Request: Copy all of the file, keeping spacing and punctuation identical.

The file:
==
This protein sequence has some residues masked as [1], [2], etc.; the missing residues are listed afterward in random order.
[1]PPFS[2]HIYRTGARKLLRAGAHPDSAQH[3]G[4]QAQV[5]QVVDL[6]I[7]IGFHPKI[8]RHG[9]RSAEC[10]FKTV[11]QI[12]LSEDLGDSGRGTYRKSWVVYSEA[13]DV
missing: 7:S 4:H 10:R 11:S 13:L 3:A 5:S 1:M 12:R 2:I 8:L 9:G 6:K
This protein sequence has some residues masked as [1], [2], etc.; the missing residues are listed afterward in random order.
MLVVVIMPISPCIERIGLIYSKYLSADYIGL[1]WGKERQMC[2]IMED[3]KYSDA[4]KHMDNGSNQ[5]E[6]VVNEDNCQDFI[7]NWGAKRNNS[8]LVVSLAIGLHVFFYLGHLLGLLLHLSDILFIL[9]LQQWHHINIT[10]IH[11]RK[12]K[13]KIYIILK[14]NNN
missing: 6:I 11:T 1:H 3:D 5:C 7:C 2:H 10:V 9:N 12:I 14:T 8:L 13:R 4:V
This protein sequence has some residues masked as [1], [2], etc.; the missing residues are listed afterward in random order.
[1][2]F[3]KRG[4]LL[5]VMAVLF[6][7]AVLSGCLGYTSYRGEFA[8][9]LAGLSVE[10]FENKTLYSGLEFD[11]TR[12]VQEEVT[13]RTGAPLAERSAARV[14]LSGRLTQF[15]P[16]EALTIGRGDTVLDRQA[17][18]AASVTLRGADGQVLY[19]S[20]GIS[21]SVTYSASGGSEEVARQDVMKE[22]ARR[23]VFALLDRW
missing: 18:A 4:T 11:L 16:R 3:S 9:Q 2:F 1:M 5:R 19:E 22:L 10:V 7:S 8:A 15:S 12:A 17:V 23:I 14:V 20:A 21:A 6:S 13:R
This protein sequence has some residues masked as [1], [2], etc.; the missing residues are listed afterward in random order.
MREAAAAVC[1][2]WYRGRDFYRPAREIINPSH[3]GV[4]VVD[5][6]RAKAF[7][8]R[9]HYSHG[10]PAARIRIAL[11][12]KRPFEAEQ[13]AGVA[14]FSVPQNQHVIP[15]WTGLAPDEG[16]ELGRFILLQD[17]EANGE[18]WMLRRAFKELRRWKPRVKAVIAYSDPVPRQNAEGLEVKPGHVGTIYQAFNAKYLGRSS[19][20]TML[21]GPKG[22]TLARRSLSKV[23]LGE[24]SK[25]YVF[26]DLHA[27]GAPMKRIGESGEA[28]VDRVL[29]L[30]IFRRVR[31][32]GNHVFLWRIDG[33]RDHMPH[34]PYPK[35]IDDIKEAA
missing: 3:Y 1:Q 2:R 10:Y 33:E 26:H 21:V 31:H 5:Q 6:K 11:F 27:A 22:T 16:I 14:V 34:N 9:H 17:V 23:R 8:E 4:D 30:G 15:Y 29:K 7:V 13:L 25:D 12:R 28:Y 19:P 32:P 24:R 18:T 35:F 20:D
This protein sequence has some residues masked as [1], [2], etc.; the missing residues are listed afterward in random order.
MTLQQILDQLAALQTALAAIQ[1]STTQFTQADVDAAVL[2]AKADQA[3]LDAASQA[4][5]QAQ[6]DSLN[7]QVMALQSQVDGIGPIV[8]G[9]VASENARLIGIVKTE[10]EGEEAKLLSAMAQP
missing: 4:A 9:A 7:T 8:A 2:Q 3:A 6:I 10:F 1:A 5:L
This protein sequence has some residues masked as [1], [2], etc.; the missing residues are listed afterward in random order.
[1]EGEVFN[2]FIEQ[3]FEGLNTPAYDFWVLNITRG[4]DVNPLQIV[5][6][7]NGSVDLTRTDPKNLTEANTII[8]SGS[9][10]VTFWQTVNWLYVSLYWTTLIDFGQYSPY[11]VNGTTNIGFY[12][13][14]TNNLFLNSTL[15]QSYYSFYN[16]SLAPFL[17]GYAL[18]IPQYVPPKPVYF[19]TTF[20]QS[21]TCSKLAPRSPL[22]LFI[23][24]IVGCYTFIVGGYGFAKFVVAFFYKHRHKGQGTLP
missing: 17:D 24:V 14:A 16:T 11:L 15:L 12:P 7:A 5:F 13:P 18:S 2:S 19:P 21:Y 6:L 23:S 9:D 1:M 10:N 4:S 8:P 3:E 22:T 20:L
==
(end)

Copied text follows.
This protein sequence has some residues masked as [1], [2], etc.; the missing residues are listed afterward in random order.
[1]PPFS[2]HIYRTGARKLLRAGAHPDSAQH[3]G[4]QAQV[5]QVVDL[6]I[7]IGFHPKI[8]RHG[9]RSAEC[10]FKTV[11]QI[12]LSEDLGDSGRGTYRKSWVVYSEA[13]DV
missing: 7:S 4:H 10:R 11:S 13:L 3:A 5:S 1:M 12:R 2:I 8:L 9:G 6:K
This protein sequence has some residues masked as [1], [2], etc.; the missing residues are listed afterward in random order.
MLVVVIMPISPCIERIGLIYSKYLSADYIGL[1]WGKERQMC[2]IMED[3]KYSDA[4]KHMDNGSNQ[5]E[6]VVNEDNCQDFI[7]NWGAKRNNS[8]LVVSLAIGLHVFFYLGHLLGLLLHLSDILFIL[9]LQQWHHINIT[10]IH[11]RK[12]K[13]KIYIILK[14]NNN
missing: 6:I 11:T 1:H 3:D 5:C 7:C 2:H 10:V 9:N 12:I 14:T 8:L 13:R 4:V
This protein sequence has some residues masked as [1], [2], etc.; the missing residues are listed afterward in random order.
[1][2]F[3]KRG[4]LL[5]VMAVLF[6][7]AVLSGCLGYTSYRGEFA[8][9]LAGLSVE[10]FENKTLYSGLEFD[11]TR[12]VQEEVT[13]RTGAPLAERSAARV[14]LSGRLTQF[15]P[16]EALTIGRGDTVLDRQA[17][18]AASVTLRGADGQVLY[19]S[20]GIS[21]SVTYSASGGSEEVARQDVMKE[22]ARR[23]VFALLDRW
missing: 18:A 4:T 11:L 16:R 3:S 9:Q 2:F 1:M 5:R 19:E 22:L 10:V 7:S 8:A 15:S 12:A 17:V 23:I 14:V 20:A 21:A 6:S 13:R
This protein sequence has some residues masked as [1], [2], etc.; the missing residues are listed afterward in random order.
MREAAAAVC[1][2]WYRGRDFYRPAREIINPSH[3]GV[4]VVD[5][6]RAKAF[7][8]R[9]HYSHG[10]PAARIRIAL[11][12]KRPFEAEQ[13]AGVA[14]FSVPQNQHVIP[15]WTGLAPDEG[16]ELGRFILLQD[17]EANGE[18]WMLRRAFKELRRWKPRVKAVIAYSDPVPRQNAEGLEVKPGHVGTIYQAFNAKYLGRSS[19][20]TML[21]GPKG[22]TLARRSLSKV[23]LGE[24]SK[25]YVF[26]DLHA[27]GAPMKRIGESGEA[28]VDRVL[29]L[30]IFRRVR[31][32]GNHVFLWRIDG[33]RDHMPH[34]PYPK[35]IDDIKEAA
missing: 3:Y 1:Q 2:R 10:Y 33:E 26:H 21:V 31:H 5:Q 6:K 11:F 27:A 22:T 16:I 14:V 34:N 9:H 17:V 23:R 8:E 4:D 30:G 15:Y 29:K 7:V 13:L 25:D 12:R 28:Y 19:P 32:P 24:R 18:T 35:F 20:D
This protein sequence has some residues masked as [1], [2], etc.; the missing residues are listed afterward in random order.
MTLQQILDQLAALQTALAAIQ[1]STTQFTQADVDAAVL[2]AKADQA[3]LDAASQA[4][5]QAQ[6]DSLN[7]QVMALQSQVDGIGPIV[8]G[9]VASENARLIGIVKTE[10]EGEEAKLLSAMAQP
missing: 4:A 9:A 7:T 8:A 2:Q 3:A 6:I 10:F 1:A 5:L
This protein sequence has some residues masked as [1], [2], etc.; the missing residues are listed afterward in random order.
[1]EGEVFN[2]FIEQ[3]FEGLNTPAYDFWVLNITRG[4]DVNPLQIV[5][6][7]NGSVDLTRTDPKNLTEANTII[8]SGS[9][10]VTFWQTVNWLYVSLYWTTLIDFGQYSPY[11]VNGTTNIGFY[12][13][14]TNNLFLNSTL[15]QSYYSFYN[16]SLAPFL[17]GYAL[18]IPQYVPPKPVYF[19]TTF[20]QS[21]TCSKLAPRSPL[22]LFI[23][24]IVGCYTFIVGGYGFAKFVVAFFYKHRHKGQGTLP
missing: 17:D 24:V 14:A 16:T 11:L 15:L 12:P 7:A 5:F 13:P 18:S 2:S 19:P 21:Y 6:L 23:S 9:D 1:M 10:N 4:S 8:P 3:E 22:T 20:L